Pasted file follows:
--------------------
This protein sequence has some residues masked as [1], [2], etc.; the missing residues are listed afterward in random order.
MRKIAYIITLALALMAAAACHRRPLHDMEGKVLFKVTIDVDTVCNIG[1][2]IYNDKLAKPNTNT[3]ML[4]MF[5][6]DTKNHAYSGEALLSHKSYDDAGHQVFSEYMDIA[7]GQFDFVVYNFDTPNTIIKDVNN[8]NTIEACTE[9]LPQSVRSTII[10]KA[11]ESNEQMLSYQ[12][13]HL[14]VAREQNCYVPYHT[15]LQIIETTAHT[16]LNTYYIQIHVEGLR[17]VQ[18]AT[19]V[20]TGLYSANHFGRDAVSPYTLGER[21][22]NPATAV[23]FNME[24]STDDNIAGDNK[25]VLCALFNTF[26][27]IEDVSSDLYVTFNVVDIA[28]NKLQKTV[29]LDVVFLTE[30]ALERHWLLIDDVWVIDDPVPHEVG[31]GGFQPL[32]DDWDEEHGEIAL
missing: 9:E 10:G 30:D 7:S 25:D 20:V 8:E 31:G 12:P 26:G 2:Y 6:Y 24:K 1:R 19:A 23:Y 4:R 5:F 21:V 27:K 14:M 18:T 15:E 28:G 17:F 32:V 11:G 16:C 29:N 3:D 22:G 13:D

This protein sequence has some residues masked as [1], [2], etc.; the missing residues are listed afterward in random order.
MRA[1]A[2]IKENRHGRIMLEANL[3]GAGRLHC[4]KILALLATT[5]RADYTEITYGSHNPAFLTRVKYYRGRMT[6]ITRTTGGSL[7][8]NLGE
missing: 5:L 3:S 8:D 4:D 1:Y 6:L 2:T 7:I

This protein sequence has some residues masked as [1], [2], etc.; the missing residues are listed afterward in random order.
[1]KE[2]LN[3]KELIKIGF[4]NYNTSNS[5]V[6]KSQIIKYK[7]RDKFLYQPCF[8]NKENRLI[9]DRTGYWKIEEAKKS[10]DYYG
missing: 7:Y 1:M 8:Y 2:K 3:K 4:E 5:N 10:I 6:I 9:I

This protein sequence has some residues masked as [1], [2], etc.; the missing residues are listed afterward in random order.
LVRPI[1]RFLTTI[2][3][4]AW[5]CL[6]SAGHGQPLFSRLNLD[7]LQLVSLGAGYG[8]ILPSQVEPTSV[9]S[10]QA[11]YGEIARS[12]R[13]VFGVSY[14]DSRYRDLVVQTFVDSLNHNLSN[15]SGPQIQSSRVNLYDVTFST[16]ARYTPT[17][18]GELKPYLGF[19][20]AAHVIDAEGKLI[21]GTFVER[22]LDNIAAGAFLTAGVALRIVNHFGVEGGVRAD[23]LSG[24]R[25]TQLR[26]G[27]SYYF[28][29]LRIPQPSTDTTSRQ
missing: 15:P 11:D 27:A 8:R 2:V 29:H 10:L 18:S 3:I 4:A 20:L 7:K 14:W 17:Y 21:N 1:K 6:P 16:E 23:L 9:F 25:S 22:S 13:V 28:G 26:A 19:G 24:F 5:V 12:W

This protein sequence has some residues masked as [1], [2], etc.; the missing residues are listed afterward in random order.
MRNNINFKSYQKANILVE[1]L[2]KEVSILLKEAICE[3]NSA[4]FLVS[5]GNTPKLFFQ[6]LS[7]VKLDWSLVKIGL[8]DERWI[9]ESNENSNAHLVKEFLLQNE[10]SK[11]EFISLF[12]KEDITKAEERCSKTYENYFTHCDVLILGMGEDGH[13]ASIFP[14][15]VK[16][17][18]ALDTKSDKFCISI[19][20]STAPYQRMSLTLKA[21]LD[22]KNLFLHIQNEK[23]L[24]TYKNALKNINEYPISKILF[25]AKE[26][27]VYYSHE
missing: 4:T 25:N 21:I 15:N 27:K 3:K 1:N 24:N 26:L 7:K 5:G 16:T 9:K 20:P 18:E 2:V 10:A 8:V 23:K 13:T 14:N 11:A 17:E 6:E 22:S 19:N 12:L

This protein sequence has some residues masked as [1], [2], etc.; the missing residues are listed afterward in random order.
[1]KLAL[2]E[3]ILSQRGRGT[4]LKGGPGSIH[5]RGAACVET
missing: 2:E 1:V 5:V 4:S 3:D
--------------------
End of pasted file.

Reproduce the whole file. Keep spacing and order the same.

This protein sequence has some residues masked as [1], [2], etc.; the missing residues are listed afterward in random order.
MRKIAYIITLALALMAAAACHRRPLHDMEGKVLFKVTIDVDTVCNIG[1][2]IYNDKLAKPNTNT[3]ML[4]MF[5][6]DTKNHAYSGEALLSHKSYDDAGHQVFSEYMDIA[7]GQFDFVVYNFDTPNTIIKDVNN[8]NTIEACTE[9]LPQSVRSTII[10]KA[11]ESNEQMLSYQ[12][13]HL[14]VAREQNCYVPYHT[15]LQIIETTAHT[16]LNTYYIQIHVEGLR[17]VQ[18]AT[19]V[20]TGLYSANHFGRDAVSPYTLGER[21][22]NPATAV[23]FNME[24]STDDNIAGDNK[25]VLCALFNTF[26][27]IEDVSSDLYVTFNVVDIA[28]NKLQKTV[29]LDVVFLTE[30]ALERHWLLIDDVWVIDDPVPHEVG[31]GGFQPL[32]DDWDEEHGEIAL
missing: 9:E 10:G 30:D 7:S 25:D 20:V 8:E 31:G 12:P 26:G 2:Y 6:Y 24:K 1:R 19:A 23:Y 4:R 5:F 21:V 27:K 14:M 18:T 15:E 28:G 17:F 32:V 11:G 16:C 29:N 3:D 22:G 13:D

This protein sequence has some residues masked as [1], [2], etc.; the missing residues are listed afterward in random order.
MRA[1]A[2]IKENRHGRIMLEANL[3]GAGRLHC[4]KILALLATT[5]RADYTEITYGSHNPAFLTRVKYYRGRMT[6]ITRTTGGSL[7][8]NLGE
missing: 5:L 3:S 8:D 4:D 1:Y 6:L 2:T 7:I

This protein sequence has some residues masked as [1], [2], etc.; the missing residues are listed afterward in random order.
[1]KE[2]LN[3]KELIKIGF[4]NYNTSNS[5]V[6]KSQIIKYK[7]RDKFLYQPCF[8]NKENRLI[9]DRTGYWKIEEAKKS[10]DYYG
missing: 7:Y 1:M 8:Y 2:K 3:K 4:E 5:N 10:I 6:I 9:I

This protein sequence has some residues masked as [1], [2], etc.; the missing residues are listed afterward in random order.
LVRPI[1]RFLTTI[2][3][4]AW[5]CL[6]SAGHGQPLFSRLNLD[7]LQLVSLGAGYG[8]ILPSQVEPTSV[9]S[10]QA[11]YGEIARS[12]R[13]VFGVSY[14]DSRYRDLVVQTFVDSLNHNLSN[15]SGPQIQSSRVNLYDVTFST[16]ARYTPT[17][18]GELKPYLGF[19][20]AAHVIDAEGKLI[21]GTFVER[22]LDNIAAGAFLTAGVALRIVNHFGVEGGVRAD[23]LSG[24]R[25]TQLR[26]G[27]SYYF[28][29]LRIPQPSTDTTSRQ
missing: 15:P 11:D 27:A 8:R 2:V 29:H 10:L 18:S 3:I 4:A 20:L 7:K 14:W 17:Y 21:N 1:K 6:P 16:E 23:L 9:F 25:S 22:S 13:V 28:G 26:A 19:G 24:F 5:V 12:W

This protein sequence has some residues masked as [1], [2], etc.; the missing residues are listed afterward in random order.
MRNNINFKSYQKANILVE[1]L[2]KEVSILLKEAICE[3]NSA[4]FLVS[5]GNTPKLFFQ[6]LS[7]VKLDWSLVKIGL[8]DERWI[9]ESNENSNAHLVKEFLLQNE[10]SK[11]EFISLF[12]KEDITKAEERCSKTYENYFTHCDVLILGMGEDGH[13]ASIFP[14][15]VK[16][17][18]ALDTKSDKFCISI[19][20]STAPYQRMSLTLKA[21]LD[22]KNLFLHIQNEK[23]L[24]TYKNALKNINEYPISKILF[25]AKE[26][27]VYYSHE
missing: 4:T 25:N 21:I 15:N 27:K 3:K 1:N 24:N 26:L 7:K 5:G 16:T 9:K 20:P 18:E 2:V 10:A 8:V 23:K 13:T 14:N 11:A 17:E 6:E 22:S 19:N 12:L

This protein sequence has some residues masked as [1], [2], etc.; the missing residues are listed afterward in random order.
[1]KLAL[2]E[3]ILSQRGRGT[4]LKGGPGSIH[5]RGAACVET
missing: 2:E 1:V 5:V 4:S 3:D